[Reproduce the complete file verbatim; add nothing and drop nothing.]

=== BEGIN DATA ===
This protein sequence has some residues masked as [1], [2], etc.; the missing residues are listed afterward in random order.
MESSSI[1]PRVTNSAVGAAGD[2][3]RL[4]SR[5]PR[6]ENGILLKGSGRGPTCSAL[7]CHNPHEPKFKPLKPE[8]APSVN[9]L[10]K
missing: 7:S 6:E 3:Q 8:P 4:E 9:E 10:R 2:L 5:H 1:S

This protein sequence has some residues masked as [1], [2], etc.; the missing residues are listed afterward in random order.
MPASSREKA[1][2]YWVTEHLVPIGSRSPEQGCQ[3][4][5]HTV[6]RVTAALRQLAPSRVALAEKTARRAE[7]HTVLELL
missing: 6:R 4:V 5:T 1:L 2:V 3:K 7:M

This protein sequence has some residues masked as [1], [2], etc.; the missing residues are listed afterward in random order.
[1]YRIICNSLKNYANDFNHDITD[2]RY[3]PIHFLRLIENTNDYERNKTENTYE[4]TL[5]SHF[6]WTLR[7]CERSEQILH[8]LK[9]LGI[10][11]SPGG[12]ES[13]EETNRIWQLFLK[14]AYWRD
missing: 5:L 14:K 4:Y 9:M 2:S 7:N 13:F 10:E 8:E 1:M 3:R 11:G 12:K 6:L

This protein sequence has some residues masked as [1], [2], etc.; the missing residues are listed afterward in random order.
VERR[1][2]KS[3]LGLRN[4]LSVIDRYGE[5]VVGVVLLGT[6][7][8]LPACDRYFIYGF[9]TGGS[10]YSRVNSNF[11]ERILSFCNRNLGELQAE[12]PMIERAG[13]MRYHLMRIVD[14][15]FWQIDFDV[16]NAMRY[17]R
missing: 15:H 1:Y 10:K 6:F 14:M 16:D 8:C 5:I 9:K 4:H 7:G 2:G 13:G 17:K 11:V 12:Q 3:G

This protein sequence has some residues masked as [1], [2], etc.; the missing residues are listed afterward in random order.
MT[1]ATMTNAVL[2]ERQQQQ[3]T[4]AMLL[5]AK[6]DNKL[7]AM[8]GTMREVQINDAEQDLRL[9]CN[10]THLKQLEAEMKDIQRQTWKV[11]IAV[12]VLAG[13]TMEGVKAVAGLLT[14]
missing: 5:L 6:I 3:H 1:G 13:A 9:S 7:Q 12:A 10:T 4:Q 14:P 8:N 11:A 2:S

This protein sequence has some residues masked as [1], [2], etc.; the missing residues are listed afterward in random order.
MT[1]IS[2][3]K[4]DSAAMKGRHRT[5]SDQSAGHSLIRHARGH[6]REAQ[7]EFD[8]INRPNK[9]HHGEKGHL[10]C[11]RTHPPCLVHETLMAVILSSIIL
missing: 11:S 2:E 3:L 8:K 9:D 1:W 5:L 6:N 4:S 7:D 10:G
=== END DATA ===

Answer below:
This protein sequence has some residues masked as [1], [2], etc.; the missing residues are listed afterward in random order.
MESSSI[1]PRVTNSAVGAAGD[2][3]RL[4]SR[5]PR[6]ENGILLKGSGRGPTCSAL[7]CHNPHEPKFKPLKPE[8]APSVN[9]L[10]K
missing: 7:S 6:E 3:Q 8:P 4:E 9:E 10:R 2:L 5:H 1:S

This protein sequence has some residues masked as [1], [2], etc.; the missing residues are listed afterward in random order.
MPASSREKA[1][2]YWVTEHLVPIGSRSPEQGCQ[3][4][5]HTV[6]RVTAALRQLAPSRVALAEKTARRAE[7]HTVLELL
missing: 6:R 4:V 5:T 1:L 2:V 3:K 7:M

This protein sequence has some residues masked as [1], [2], etc.; the missing residues are listed afterward in random order.
[1]YRIICNSLKNYANDFNHDITD[2]RY[3]PIHFLRLIENTNDYERNKTENTYE[4]TL[5]SHF[6]WTLR[7]CERSEQILH[8]LK[9]LGI[10][11]SPGG[12]ES[13]EETNRIWQLFLK[14]AYWRD
missing: 5:L 14:K 4:Y 9:M 2:S 7:N 13:F 10:E 8:E 1:M 3:R 11:G 12:K 6:L

This protein sequence has some residues masked as [1], [2], etc.; the missing residues are listed afterward in random order.
VERR[1][2]KS[3]LGLRN[4]LSVIDRYGE[5]VVGVVLLGT[6][7][8]LPACDRYFIYGF[9]TGGS[10]YSRVNSNF[11]ERILSFCNRNLGELQAE[12]PMIERAG[13]MRYHLMRIVD[14][15]FWQIDFDV[16]NAMRY[17]R
missing: 15:H 1:Y 10:K 6:F 14:M 16:D 8:C 5:I 9:K 4:H 7:G 2:G 13:G 17:K 11:V 12:Q 3:G

This protein sequence has some residues masked as [1], [2], etc.; the missing residues are listed afterward in random order.
MT[1]ATMTNAVL[2]ERQQQQ[3]T[4]AMLL[5]AK[6]DNKL[7]AM[8]GTMREVQINDAEQDLRL[9]CN[10]THLKQLEAEMKDIQRQTWKV[11]IAV[12]VLAG[13]TMEGVKAVAGLLT[14]
missing: 5:L 6:I 3:H 1:G 13:A 9:S 7:Q 12:A 10:T 4:Q 14:P 8:N 11:A 2:S

This protein sequence has some residues masked as [1], [2], etc.; the missing residues are listed afterward in random order.
MT[1]IS[2][3]K[4]DSAAMKGRHRT[5]SDQSAGHSLIRHARGH[6]REAQ[7]EFD[8]INRPNK[9]HHGEKGHL[10]C[11]RTHPPCLVHETLMAVILSSIIL
missing: 11:S 2:E 3:L 8:K 9:D 1:W 5:L 6:N 4:S 7:D 10:G